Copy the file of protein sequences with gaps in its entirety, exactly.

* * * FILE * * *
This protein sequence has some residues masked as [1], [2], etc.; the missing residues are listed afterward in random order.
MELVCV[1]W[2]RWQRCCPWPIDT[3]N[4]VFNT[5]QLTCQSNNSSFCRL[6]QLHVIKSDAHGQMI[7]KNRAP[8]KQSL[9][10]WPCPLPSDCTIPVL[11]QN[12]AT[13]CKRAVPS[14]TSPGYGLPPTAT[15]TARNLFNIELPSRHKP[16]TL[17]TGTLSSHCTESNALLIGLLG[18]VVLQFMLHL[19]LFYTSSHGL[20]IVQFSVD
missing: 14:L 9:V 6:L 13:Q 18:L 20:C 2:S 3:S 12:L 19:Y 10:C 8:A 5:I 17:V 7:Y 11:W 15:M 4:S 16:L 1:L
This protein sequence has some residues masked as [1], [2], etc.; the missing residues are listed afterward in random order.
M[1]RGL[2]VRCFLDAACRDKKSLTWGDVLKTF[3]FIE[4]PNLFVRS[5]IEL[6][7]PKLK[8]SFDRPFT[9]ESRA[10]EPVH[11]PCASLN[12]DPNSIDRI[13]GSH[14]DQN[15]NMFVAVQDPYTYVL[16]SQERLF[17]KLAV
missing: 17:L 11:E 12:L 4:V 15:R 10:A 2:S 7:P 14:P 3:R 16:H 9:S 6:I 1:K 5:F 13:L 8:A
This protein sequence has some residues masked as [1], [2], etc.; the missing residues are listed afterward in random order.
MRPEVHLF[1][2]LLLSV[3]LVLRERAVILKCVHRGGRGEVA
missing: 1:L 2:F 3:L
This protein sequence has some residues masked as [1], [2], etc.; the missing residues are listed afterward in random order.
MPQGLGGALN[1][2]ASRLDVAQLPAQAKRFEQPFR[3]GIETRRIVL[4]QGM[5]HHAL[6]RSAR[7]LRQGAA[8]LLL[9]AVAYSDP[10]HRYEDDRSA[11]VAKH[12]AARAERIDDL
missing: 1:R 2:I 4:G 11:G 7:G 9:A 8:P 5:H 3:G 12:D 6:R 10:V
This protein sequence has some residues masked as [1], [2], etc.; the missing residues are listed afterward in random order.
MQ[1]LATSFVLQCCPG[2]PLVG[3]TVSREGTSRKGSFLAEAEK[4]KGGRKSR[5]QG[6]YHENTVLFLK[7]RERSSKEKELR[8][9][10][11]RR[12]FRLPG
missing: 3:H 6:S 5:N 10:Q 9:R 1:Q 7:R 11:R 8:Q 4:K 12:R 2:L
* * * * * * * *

This protein sequence has some residues masked as [1], [2], etc.; the missing residues are listed afterward in random order.
MELVCV[1]W[2]RWQRCCPWPIDT[3]N[4]VFNT[5]QLTCQSNNSSFCRL[6]QLHVIKSDAHGQMI[7]KNRAP[8]KQSL[9][10]WPCPLPSDCTIPVL[11]QN[12]AT[13]CKRAVPS[14]TSPGYGLPPTAT[15]TARNLFNIELPSRHKP[16]TL[17]TGTLSSHCTESNALLIGLLG[18]VVLQFMLHL[19]LFYTSSHGL[20]IVQFSVD
missing: 14:L 9:V 6:L 13:Q 18:L 20:C 2:S 3:S 12:L 19:Y 10:C 8:A 5:I 17:V 7:Y 11:W 15:M 4:S 16:L 1:L
This protein sequence has some residues masked as [1], [2], etc.; the missing residues are listed afterward in random order.
M[1]RGL[2]VRCFLDAACRDKKSLTWGDVLKTF[3]FIE[4]PNLFVRS[5]IEL[6][7]PKLK[8]SFDRPFT[9]ESRA[10]EPVH[11]PCASLN[12]DPNSIDRI[13]GSH[14]DQN[15]NMFVAVQDPYTYVL[16]SQERLF[17]KLAV
missing: 17:L 11:E 12:L 4:V 15:R 10:A 2:S 7:P 14:P 3:R 16:H 9:S 6:I 1:K 5:F 13:L 8:A
This protein sequence has some residues masked as [1], [2], etc.; the missing residues are listed afterward in random order.
MRPEVHLF[1][2]LLLSV[3]LVLRERAVILKCVHRGGRGEVA
missing: 1:L 2:F 3:L
This protein sequence has some residues masked as [1], [2], etc.; the missing residues are listed afterward in random order.
MPQGLGGALN[1][2]ASRLDVAQLPAQAKRFEQPFR[3]GIETRRIVL[4]QGM[5]HHAL[6]RSAR[7]LRQGAA[8]LLL[9]AVAYSDP[10]HRYEDDRSA[11]VAKH[12]AARAERIDDL
missing: 1:R 2:I 4:G 11:G 7:G 9:A 8:P 5:H 3:G 12:D 6:R 10:V
This protein sequence has some residues masked as [1], [2], etc.; the missing residues are listed afterward in random order.
MQ[1]LATSFVLQCCPG[2]PLVG[3]TVSREGTSRKGSFLAEAEK[4]KGGRKSR[5]QG[6]YHENTVLFLK[7]RERSSKEKELR[8][9][10][11]RR[12]FRLPG
missing: 3:H 6:S 5:N 10:Q 9:R 1:Q 7:R 11:R 8:Q 4:K 12:R 2:L